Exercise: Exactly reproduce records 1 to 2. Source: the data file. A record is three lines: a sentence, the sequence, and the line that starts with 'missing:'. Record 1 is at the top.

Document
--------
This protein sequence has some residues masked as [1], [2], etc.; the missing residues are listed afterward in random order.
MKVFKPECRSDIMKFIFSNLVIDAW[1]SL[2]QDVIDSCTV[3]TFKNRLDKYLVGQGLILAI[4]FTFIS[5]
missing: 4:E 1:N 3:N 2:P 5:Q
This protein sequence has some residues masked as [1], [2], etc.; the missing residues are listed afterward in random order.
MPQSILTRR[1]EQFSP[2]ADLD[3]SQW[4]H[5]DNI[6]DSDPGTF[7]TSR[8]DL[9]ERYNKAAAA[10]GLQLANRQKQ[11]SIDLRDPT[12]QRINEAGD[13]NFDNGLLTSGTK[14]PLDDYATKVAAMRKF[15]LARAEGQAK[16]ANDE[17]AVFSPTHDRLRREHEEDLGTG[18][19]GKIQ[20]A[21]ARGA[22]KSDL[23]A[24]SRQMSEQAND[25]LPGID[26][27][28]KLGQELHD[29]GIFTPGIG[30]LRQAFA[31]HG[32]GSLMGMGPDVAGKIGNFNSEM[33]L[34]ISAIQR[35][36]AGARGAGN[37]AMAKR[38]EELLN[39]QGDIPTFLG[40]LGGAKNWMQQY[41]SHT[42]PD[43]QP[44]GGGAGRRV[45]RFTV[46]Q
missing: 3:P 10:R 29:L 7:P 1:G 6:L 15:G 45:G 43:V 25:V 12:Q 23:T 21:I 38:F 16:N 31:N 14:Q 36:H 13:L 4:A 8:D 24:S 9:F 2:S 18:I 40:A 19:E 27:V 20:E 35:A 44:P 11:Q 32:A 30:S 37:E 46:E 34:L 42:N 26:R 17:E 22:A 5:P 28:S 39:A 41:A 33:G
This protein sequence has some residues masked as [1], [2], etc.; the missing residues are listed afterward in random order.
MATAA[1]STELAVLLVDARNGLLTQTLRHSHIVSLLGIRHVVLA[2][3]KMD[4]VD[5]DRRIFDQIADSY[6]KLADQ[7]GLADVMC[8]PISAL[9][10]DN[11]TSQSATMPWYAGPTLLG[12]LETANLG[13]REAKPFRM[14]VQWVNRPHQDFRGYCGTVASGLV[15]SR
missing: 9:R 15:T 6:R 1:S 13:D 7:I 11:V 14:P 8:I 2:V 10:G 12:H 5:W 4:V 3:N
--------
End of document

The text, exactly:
This protein sequence has some residues masked as [1], [2], etc.; the missing residues are listed afterward in random order.
MKVFKPECRSDIMKFIFSNLVIDAW[1]SL[2]QDVIDSCTV[3]TFKNRLDKYLVGQGLILAI[4]FTFIS[5]
missing: 4:E 1:N 3:N 2:P 5:Q
This protein sequence has some residues masked as [1], [2], etc.; the missing residues are listed afterward in random order.
MPQSILTRR[1]EQFSP[2]ADLD[3]SQW[4]H[5]DNI[6]DSDPGTF[7]TSR[8]DL[9]ERYNKAAAA[10]GLQLANRQKQ[11]SIDLRDPT[12]QRINEAGD[13]NFDNGLLTSGTK[14]PLDDYATKVAAMRKF[15]LARAEGQAK[16]ANDE[17]AVFSPTHDRLRREHEEDLGTG[18][19]GKIQ[20]A[21]ARGA[22]KSDL[23]A[24]SRQMSEQAND[25]LPGID[26][27][28]KLGQELHD[29]GIFTPGIG[30]LRQAFA[31]HG[32]GSLMGMGPDVAGKIGNFNSEM[33]L[34]ISAIQR[35][36]AGARGAGN[37]AMAKR[38]EELLN[39]QGDIPTFLG[40]LGGAKNWMQQY[41]SHT[42]PD[43]QP[44]GGGAGRRV[45]RFTV[46]Q
missing: 3:P 10:R 29:L 7:P 1:G 6:L 15:G 45:G 43:V 25:V 12:Q 23:T 21:I 38:F 16:N 31:N 14:Q 36:H 13:L 4:A 8:D 24:S 9:F 2:S 18:I 40:A 19:E 27:V 20:E 35:A 44:P 11:Q 32:A 30:S 37:E 46:E 34:L 42:N 26:R 17:E 22:A 5:P 28:S 39:A 41:A 33:G